Growing up in Quincy had the essential hallmarks of most small-town childhoods: everyone's all up in your grill and knows your business, your parents get a phone call before the cops do, and the only chain restaurant shuts down because it was also a drug hub. You've probably seen enough movies to know the drill.
But growing up in Quincy was also in ways drastically different than "Footloose" defined. We were allowed to dance. Hard.
I remember when High Sierra Music Festival first came to Quincy. The flood of humans, doubling our town population, brought with them dreadlocks and costumes and colors and foreign smells and MUSIC!! I was lucky to be raised in a home with plenty of good music in the cd player and concerts to attend. But HSMF was in a different dimension.
My calendar year revolved around 4th of July weekend. I couldn't wait to be back in the sweaty Vaudeville tent long after the other stages shut down, or wiggle my 5th grade self to the front of the Main Stage and hear Vince Herman of Leftover Salmon let out his war cry "FEEEESSSSTTTTIIIVVVVAAAAALLLLLLLL!!!!!"
In the off season, I would read in my local newspaper about the battle happening over High Sierra, nervous that it might not be able to return to our tiny, mysterious, lucky town. Then I would set the paper down and daydream about Duke's Afro-Caribbean chicken and rice and peas, eating with my family as Sam Bush melted his fretboard and Karl Denson wailed to a PACKED main stage and Steve Winwood??!! and Del McCoury making me realize I love bluegrass and Les Claypool blowing my mind and Brett Dennen playing on a curb and Galactic and Disco Biscuits and ALO and Trombone Shorty and.....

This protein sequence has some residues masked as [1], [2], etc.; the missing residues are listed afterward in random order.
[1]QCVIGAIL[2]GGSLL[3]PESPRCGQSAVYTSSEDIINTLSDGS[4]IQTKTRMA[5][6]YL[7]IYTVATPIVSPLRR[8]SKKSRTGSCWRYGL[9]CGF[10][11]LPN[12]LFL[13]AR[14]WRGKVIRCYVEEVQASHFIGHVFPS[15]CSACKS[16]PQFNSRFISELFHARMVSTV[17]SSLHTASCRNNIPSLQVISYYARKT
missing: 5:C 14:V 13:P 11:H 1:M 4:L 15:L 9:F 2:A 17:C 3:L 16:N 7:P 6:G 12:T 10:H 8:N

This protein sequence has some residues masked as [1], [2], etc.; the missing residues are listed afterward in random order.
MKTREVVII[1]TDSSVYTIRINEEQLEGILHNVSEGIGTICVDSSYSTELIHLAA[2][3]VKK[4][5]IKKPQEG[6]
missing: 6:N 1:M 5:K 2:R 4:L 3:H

I didn't realize as an elementary aged book worm or a high school band kid the full impact of this music, this culture, this life. I likely will never fully realize. But I knew enough to set up with a couple buddies on the same corner Brett Dennen did, playing trio bebop jazz as Leftover Salmon was on the main stage, all the while wishing I wasn't missing the show.
And I knew enough to wrangle Lumbercat to play on the same curb and then geek out over Lake Street Dive, John Butler, The Wood Brothers, Nahko, String Cheese, the list goes on. That summer was our first tour, and that weekend changed us. We climbed one more ladder rung up in honing our craft, our sound, and our goals.
And I know enough now to say confidently that one day I will be on a stage at High Sierra and inspire some kid in the audience to pay attention to incredible music and realize where love and community is happening.
Thank you Mom and Dad for culturing me. Thank you Quincy for (eventually) welcoming the culture. And thank you High Sierra for years of inspiration.
Here's a video we shot specifically for the High Sierra Music Festival Band Contest. Like it, share it, and help spread some lovin'